PLYMOUTH – Wind energy is generating a lot of hot air these days as more and more residents raise complaints. Senate President Therese Murray, D-Plymouth, has issued a statement denouncing the siting of wind turbines in residential neighborhoods and a group of residents is now petitioning Town Meeting to decree a two-year moratorium on any wind turbine projects.
“I’m not anti-wind,” petitioner Kieran Kearney, of Treetop Way, said. “I think they shouldn’t be close to residences. And I think it will be very difficult to have any substantial number of turbines without causing problems to residents.”
Director of Planning and Development Lee Hartmann seemed uncertain whether the petition could be legally enacted, even if Town Meeting backs it. He said he’s checking with the town’s attorneys and will report back to the Planning Board on his findings.
In the meantime, disgruntled abutters to turbine projects are appealing them in droves across the state and in Plymouth. Turbine projects proposed off Hedges Pond Road and Head of the Bay Road were granted permits but are under appeal.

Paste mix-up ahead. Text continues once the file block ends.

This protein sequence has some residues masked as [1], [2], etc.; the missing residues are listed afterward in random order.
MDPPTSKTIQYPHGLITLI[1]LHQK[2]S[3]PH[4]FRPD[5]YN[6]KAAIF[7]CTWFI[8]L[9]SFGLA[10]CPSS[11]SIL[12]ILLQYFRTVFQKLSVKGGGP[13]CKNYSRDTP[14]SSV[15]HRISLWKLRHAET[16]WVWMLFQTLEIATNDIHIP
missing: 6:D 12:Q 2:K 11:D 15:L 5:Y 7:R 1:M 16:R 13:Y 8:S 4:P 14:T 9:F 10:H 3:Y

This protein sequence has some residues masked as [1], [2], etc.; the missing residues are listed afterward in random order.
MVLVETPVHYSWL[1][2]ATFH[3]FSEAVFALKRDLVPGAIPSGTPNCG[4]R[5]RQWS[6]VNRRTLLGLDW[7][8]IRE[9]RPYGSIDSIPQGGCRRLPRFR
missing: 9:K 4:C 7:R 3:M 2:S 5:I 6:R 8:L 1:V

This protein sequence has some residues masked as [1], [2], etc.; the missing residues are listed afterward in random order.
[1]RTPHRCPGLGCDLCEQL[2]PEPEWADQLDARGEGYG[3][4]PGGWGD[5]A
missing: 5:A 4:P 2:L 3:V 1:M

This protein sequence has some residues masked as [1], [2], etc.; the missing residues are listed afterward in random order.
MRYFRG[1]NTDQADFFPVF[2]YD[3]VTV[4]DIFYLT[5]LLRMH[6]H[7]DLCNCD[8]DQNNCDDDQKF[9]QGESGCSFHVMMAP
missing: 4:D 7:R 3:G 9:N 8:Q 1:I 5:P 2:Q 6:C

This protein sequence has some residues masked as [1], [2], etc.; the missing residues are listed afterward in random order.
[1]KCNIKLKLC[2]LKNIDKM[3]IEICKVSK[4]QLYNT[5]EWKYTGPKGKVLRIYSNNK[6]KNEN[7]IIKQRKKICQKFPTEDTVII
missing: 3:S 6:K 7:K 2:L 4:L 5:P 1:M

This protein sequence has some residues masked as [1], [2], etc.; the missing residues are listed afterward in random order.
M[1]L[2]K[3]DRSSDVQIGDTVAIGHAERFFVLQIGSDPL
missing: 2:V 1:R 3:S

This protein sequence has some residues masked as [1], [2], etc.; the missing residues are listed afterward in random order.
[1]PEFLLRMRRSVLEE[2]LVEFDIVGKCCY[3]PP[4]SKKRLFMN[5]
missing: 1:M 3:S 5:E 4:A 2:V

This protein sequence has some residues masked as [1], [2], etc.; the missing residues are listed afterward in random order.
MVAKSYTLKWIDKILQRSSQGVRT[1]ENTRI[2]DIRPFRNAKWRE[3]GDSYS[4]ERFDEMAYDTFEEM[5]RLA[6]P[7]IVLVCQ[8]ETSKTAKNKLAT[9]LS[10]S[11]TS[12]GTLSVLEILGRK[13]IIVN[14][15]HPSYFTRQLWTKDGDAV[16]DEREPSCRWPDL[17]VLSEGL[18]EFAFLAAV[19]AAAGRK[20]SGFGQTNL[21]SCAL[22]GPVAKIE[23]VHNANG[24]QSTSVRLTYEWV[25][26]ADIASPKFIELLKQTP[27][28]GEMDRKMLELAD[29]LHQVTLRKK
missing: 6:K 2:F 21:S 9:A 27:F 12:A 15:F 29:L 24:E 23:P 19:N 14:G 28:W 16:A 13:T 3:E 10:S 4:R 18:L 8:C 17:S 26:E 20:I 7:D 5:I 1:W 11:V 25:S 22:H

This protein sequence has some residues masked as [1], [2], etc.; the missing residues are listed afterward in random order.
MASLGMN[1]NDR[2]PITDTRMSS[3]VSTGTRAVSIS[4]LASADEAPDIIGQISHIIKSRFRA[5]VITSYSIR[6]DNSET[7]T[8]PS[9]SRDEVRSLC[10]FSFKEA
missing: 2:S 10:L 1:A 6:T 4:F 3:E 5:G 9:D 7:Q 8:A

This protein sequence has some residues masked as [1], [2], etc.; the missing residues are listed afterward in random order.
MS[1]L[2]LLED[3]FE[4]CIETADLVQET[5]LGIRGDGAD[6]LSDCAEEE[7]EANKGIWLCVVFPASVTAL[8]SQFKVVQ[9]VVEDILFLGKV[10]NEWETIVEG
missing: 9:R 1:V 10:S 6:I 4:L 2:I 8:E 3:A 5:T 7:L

A wind turbine project proposed at Plymouth North High School generated so much opposition it was withdrawn, as was another plan to site a wind turbine in a junkyard on Columbus Road. A wind turbine is slated for Colony Place near Walmart, but abutters aren’t exactly thrilled about this project either.
The only wind turbine project to date that has been approved and is moving forward without much fanfare is a 375-foot turbine in Camelot Industrial Park. The wind turbine is currently under construction and hasn’t attracted push back because it’s not near homes.
That’s the crux of the matter for Kearney and others who say wind turbines sited near or in residential areas negatively impact health, property values and a home’s view.
“Plymouth is a beautiful tourist town,” Kearney said. “I don’t think they’re going to help Plymouth in that respect. It’s my hope that, if we take two years to consider this, it will be recognized that wind turbines aren’t right for Plymouth.”
|Wind Watch relies entirely
on User Funding